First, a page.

It’s finally spring! Time to celebrate Norooz

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Syrian Kurd Nazdan who fled her home in Qamishli, Syria, wears traditional clothes as she dances and waves a Kurdish flag, during a celebration of Nowruz day, in Beirut, Lebanon, Monday, March 21, 2016.  Nowruz, the Farsi-language word for 'new year', is an ancient Persian festival, celebrated on the first day of spring in central Asian Republics, Afghanistan, Iran, Iraq and Turkey. (AP Photo/Bilal Hussein) Syrian Kurd Nazdan who fled her home in Qamishli, Syria, wears traditional clothes as she dances and waves a Kurdish flag, during a celebration of Nowruz day, in Beirut, Lebanon, Monday, March 21, 2016. Nowruz, the Farsi-language word for ‘new year’, is an ancient Persian festival, celebrated on the first day of spring in central Asian Republics, Afghanistan, Iran, Iraq and Turkey. (AP Photo/Bilal Hussein)

The celebration of Persian New Year and the coming of spring lasts 13 days. One important element in the celebrations is the Norooz table, called the Haft-seen.

It's finally spring! Time to celebrate Norooz

It's finally spring! Time to celebrate Norooz

The celebration of Persian New Year and the coming of spring lasts 13 days. One important element in the celebrations is the Norooz table, called the Haft-seen. Elmira Jafari reports.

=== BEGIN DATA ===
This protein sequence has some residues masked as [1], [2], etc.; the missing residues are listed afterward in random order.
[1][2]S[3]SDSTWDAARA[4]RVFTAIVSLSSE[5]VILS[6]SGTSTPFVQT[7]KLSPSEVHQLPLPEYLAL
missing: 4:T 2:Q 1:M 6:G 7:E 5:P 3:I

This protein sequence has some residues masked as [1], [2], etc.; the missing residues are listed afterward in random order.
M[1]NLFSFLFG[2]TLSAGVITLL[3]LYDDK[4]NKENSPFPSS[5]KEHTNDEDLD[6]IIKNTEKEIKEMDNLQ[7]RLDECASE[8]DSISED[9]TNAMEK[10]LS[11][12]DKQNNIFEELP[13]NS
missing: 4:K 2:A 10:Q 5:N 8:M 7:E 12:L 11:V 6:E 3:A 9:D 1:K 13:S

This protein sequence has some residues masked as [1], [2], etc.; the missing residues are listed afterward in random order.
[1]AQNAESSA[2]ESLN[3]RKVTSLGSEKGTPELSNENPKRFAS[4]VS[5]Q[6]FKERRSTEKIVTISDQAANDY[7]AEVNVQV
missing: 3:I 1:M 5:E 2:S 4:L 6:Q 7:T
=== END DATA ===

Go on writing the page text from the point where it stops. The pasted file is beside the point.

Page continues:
Growing up in an Iranian household, you become a pro in setting up your haft-seen table. It’s such a huge part of the culture that parents start teaching their children it right along with their A-B-C’s.

Haft-seen means “seven S’s” and refers to a traditional table setting that includes seven items that all start with the letter S. Each represents an important symbol of life and a message of spring:

Sabzeh (wheat sprout) is a symbol of rebirth.
Sib (apple) represents beauty and health.
Sir (garlic) is a symbol of medicine.
Serke (vinegar) represents age and patience.
Somagh (an ancient spice) is the color of sunrise.
Senjed (dried fruit) and samano (an ancient pudding) bring love and affluence to the table.

Persians spend the last couple weeks of the year decorating their haft-seens with much care, attention, and love. The details have to be simply perfect otherwise it won’t be complete. In order to make the setting more beautiful and poetic, they add a mirror, hyacinth flowers, a bowl of goldfish, and a book of poetry by Hafiz, a Sufi poet. It’s like having a glimpse of spring in your house.